skip to main content

Attention:

The NSF Public Access Repository (NSF-PAR) system and access will be unavailable from 11:00 PM ET on Thursday, May 23 until 2:00 AM ET on Friday, May 24 due to maintenance. We apologize for the inconvenience.


Title: A multidomain enzyme, with glycerol‐3‐phosphate dehydrogenase and phosphatase activities, is involved in a chloroplastic pathway for glycerol synthesis in Chlamydomonas reinhardtii
Summary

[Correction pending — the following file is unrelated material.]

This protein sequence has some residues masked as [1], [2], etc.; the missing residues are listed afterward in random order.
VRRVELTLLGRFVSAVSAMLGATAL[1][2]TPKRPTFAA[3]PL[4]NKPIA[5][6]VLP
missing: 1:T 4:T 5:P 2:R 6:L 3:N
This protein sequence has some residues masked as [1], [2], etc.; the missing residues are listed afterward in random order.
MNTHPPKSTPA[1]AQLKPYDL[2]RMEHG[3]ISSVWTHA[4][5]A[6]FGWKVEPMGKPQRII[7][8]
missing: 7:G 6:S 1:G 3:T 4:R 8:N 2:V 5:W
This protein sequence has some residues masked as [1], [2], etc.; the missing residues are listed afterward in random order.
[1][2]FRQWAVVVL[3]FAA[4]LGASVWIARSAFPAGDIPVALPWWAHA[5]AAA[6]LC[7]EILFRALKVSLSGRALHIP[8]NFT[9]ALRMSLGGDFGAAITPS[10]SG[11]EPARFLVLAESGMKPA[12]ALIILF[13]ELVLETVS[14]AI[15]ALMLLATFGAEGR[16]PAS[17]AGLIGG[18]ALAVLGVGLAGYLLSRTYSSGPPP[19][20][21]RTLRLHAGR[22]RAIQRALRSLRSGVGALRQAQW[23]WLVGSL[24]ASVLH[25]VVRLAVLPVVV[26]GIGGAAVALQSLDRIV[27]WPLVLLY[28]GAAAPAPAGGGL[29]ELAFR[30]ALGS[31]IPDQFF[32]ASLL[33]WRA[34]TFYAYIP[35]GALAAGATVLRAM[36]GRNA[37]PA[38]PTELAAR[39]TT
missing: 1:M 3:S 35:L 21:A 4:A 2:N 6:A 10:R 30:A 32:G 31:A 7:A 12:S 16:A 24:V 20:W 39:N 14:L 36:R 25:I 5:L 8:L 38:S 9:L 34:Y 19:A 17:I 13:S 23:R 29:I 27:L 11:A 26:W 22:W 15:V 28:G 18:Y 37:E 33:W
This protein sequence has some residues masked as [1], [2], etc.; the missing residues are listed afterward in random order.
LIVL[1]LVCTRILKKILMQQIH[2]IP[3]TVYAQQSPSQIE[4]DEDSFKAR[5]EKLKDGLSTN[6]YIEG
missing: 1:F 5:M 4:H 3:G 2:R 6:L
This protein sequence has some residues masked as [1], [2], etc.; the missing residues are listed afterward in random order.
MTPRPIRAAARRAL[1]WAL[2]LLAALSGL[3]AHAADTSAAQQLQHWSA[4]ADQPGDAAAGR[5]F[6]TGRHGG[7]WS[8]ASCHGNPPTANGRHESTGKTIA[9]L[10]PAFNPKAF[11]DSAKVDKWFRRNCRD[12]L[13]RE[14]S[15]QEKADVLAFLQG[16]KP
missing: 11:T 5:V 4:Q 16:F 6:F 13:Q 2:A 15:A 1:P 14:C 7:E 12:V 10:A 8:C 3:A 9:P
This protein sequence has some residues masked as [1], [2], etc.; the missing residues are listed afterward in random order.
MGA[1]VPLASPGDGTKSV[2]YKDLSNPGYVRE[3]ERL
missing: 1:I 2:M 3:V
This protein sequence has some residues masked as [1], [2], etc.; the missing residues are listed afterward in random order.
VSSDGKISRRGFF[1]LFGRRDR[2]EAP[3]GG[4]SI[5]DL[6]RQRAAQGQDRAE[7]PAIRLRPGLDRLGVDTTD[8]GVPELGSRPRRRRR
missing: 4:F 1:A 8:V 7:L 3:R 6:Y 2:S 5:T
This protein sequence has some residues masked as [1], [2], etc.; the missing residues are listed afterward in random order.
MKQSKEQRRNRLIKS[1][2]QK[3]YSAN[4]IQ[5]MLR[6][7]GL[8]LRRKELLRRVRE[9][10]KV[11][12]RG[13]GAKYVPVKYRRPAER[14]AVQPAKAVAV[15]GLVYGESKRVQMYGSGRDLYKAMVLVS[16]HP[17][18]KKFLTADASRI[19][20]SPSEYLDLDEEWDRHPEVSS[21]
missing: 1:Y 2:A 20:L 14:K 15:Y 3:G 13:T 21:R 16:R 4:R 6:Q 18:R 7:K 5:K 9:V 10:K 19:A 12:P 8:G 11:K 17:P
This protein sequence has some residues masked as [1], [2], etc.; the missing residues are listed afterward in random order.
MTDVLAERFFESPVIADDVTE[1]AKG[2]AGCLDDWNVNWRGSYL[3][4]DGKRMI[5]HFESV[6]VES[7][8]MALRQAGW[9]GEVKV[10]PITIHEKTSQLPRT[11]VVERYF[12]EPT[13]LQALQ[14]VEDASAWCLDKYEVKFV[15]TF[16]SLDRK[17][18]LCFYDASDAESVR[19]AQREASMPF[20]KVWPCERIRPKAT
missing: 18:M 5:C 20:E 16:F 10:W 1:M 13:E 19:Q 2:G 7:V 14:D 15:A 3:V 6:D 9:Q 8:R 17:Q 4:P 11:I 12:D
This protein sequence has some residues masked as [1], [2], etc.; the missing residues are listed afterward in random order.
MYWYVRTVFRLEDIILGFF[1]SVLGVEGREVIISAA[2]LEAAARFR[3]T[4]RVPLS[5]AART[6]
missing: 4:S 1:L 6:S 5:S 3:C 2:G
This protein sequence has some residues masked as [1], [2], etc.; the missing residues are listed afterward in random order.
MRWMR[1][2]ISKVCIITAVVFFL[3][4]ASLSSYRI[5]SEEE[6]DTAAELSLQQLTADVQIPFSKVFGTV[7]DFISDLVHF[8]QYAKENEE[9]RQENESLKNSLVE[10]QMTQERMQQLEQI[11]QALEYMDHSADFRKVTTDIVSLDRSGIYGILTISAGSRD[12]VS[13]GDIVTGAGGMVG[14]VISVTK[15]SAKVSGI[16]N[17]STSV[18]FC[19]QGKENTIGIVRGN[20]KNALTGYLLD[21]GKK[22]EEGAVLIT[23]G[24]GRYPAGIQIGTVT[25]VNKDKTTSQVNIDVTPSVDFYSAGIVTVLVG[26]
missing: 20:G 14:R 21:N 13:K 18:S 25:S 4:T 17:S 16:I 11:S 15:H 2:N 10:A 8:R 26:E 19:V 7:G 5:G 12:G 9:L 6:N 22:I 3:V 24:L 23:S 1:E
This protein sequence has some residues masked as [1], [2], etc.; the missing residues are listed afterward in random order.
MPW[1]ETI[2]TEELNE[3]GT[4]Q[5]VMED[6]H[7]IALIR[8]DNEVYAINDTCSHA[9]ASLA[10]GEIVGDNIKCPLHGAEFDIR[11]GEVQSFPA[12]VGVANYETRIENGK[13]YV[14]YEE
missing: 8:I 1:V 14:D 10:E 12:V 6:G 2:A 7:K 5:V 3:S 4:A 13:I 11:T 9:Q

Understanding the unique features of algal metabolism may be necessary to realize the full potential of algae as feedstock for the production of biofuels and biomaterials. Under nitrogen deprivation, the green algaC. reinhardtiishowed substantial triacylglycerol (TAG) accumulation and up‐regulation of a gene,GPD2, encoding a multidomain enzyme with a putative phosphoserine phosphatase (PSP) motif fused to glycerol‐3‐phosphate dehydrogenase (GPD) domains. CanonicalGPDenzymes catalyze the synthesis of glycerol‐3‐phosphate (G3P) by reduction of dihydroxyacetone phosphate (DHAP). G3P forms the backbone ofTAGs and membrane glycerolipids and it can be dephosphorylated to yield glycerol, an osmotic stabilizer and compatible solute under hypertonic stress. RecombinantChlamydomonasGPD2 showed both reductase and phosphatase activitiesin vitroand it can work as a bifunctional enzyme capable of synthesizing glycerol directly fromDHAP. In addition,GPD2and a gene encoding glycerol kinase were up‐regulated inChlamydomonascells exposed to high salinity.RNA‐mediated silencing ofGPD2revealed that the multidomain enzyme was required forTAGaccumulation under nitrogen deprivation and for glycerol synthesis under high salinity. Moreover, aGPD2‐mCherry fusion protein was found to localize to the chloroplast, supporting the existence of aGPD2‐dependent plastid pathway for the rapid synthesis of glycerol in response to hyperosmotic stress. We hypothesize that the reductase and phosphatase activities ofPSPGPDmultidomain enzymes may be modulated by post‐translational modifications/mechanisms, allowing them to synthesize primarily G3P or glycerol depending on environmental conditions and/or metabolic demands in algal species of the core Chlorophytes.